Story: Picking up from where Final Fantasy XIII left off but branching off in a different direction almost immediately, this one goes all over the place, as most plots involving time travel do. I can't describe it too much without going into the ending of Final Fantasy XIII, which I'd rather not do, so I'll leave it at this. Final Fantasy XIII-2 stars Lightning's sister Serah, who played a small but important role in XIII, along with new character Noel. Why he's named Noel, I have no idea, but he actually winds up being one of the more down to earth and compelling main characters the series has seen in quite some time, and Serah surprised me too. She's strong but in a very different way than Lightning was, and the two of them have a great dynamic. They manage to make the plot, which is laughably convoluted at times, almost make sense. The cutscenes are incredible, and some of the action sequences have to be seen to be believed. I wouldn't say the storyline here lives up to the stories of any of the Final Fantasy games that came before XI, (many of the emotional moments fall flat, for whatever reason) but it's not a total trainwreck, either. Well, until you get to the ending, which is, unfortunately, as bad as you may have heard it was. But I'll get to that a bit later.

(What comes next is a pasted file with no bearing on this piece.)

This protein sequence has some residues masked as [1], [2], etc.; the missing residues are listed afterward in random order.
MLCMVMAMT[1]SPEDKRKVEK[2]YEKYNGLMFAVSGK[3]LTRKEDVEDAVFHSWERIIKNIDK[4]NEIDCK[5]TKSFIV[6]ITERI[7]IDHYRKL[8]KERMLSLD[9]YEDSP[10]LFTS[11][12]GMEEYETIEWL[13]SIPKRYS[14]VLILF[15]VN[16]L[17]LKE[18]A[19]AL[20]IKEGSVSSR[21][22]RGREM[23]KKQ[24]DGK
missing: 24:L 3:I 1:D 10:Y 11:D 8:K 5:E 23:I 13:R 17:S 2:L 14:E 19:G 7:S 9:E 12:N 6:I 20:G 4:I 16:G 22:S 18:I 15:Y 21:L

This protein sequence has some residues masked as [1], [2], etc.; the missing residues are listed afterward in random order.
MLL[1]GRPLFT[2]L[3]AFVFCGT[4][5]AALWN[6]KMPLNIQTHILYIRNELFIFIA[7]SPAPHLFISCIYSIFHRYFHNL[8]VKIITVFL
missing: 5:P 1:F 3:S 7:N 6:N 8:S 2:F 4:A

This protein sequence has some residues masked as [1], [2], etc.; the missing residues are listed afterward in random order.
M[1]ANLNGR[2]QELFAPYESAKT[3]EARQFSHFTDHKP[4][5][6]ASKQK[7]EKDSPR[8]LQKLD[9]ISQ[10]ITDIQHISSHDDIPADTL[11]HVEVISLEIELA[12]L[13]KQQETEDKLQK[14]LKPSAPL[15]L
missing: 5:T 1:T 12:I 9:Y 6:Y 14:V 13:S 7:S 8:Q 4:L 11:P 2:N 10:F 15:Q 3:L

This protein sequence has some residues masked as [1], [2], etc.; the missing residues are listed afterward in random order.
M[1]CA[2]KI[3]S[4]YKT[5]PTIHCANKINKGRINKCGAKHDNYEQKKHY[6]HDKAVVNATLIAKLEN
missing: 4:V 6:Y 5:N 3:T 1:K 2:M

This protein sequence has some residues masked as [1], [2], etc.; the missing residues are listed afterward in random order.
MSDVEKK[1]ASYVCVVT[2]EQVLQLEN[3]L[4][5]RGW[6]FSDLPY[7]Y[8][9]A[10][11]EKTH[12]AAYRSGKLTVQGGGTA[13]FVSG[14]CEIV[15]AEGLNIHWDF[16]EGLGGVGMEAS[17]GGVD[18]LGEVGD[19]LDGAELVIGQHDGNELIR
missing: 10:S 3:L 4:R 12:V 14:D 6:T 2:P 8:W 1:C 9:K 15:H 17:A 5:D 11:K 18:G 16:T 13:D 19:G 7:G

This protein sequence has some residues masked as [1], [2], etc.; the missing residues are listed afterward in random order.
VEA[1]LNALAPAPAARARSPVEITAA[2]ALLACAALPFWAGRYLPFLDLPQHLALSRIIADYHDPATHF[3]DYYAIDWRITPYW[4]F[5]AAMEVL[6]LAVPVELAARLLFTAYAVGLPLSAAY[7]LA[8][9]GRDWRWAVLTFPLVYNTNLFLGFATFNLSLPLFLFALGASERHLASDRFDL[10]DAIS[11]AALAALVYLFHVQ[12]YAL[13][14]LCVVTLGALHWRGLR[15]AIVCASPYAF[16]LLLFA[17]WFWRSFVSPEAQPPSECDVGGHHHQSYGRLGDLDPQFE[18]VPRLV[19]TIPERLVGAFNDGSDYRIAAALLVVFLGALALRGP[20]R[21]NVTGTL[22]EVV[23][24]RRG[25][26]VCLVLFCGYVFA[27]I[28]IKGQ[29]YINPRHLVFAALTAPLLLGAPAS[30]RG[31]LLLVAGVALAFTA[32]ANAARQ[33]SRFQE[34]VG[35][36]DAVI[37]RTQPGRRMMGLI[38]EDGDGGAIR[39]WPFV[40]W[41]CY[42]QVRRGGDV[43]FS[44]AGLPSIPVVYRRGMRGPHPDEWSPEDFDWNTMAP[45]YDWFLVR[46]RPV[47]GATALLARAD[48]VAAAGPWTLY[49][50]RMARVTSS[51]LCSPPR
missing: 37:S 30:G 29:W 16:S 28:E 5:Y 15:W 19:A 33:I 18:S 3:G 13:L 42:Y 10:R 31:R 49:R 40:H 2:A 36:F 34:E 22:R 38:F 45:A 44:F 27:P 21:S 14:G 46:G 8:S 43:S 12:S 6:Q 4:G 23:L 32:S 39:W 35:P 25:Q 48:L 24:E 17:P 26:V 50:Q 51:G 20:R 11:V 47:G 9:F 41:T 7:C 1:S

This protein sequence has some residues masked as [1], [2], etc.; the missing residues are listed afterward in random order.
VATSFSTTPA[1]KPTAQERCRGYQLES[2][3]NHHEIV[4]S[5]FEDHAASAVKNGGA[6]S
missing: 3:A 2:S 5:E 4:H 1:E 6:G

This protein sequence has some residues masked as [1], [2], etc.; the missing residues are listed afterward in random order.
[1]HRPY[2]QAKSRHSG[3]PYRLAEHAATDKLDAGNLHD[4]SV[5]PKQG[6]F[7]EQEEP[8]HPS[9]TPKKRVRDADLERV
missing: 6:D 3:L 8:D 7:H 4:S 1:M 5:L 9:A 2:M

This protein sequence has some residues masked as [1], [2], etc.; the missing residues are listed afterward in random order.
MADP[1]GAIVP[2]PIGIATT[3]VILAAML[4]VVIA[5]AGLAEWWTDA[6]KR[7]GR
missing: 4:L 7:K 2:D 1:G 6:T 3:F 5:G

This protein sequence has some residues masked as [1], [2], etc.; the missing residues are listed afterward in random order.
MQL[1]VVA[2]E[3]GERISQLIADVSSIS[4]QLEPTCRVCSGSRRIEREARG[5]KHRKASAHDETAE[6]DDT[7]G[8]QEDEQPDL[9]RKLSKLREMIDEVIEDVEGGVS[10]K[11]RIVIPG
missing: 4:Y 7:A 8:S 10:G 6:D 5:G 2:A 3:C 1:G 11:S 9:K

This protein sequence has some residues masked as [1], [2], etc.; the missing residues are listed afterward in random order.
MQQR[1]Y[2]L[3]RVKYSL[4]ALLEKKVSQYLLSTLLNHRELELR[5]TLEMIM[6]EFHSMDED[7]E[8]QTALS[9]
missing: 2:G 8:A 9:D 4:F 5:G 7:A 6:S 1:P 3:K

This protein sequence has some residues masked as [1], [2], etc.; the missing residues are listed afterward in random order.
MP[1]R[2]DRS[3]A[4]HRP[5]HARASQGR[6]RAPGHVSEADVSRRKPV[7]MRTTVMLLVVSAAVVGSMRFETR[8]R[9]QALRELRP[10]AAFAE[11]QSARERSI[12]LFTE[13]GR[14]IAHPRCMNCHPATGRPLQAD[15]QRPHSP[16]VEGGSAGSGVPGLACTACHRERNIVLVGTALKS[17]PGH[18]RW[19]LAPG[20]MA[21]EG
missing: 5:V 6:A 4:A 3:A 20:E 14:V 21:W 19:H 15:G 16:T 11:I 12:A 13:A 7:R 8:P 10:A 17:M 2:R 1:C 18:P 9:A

Gameplay: Unlike with Final Fantasy X-2, the previous direct sequel, this one doesn't throw out its predecessor's battle system, instead, it brings it back with some tweaks. You only get to control the two main characters (Noel and Serah) this time, along with the addition of a monster character, several of which you capture throughout the game. Though I was initially afraid of what this change would mean, it turns out to work pretty well. The monsters have their own different ways of leveling up (using items that you collect from battles) and they reach their peaks far sooner than the other two characters do, but you wind up with such a large deck of monsters to choose from, all with their own Job, (Paradigm) and their own skills to learn, that it doesn't get old, and I never missed having a 3rd party member. Also nice is that no longer do you get the Game Over screen when your lead character dies, with the game switching automatically to your other character. Leveling up has been streamlined even further from where it was in Final Fantasy 13; now, once you pull up your Crystarium, you simply mash the A button until you run out of Crystogen points. Where you get to make some decisions is when you reach certain bonuses. You can choose to add another segment to your character's ATB gauge, or you can teach them another Paradigm, or increase the bonuses they receive from the same Paradigm....all that stuff. By and large, the game provides you the freedom to develop your characters in the direction you want, with no level caps until you hit 99. Add in this game's respawning enemies (versus the "once they're dead, they're dead" battles from Final Fantasy 13) you can level grind to your heart's content.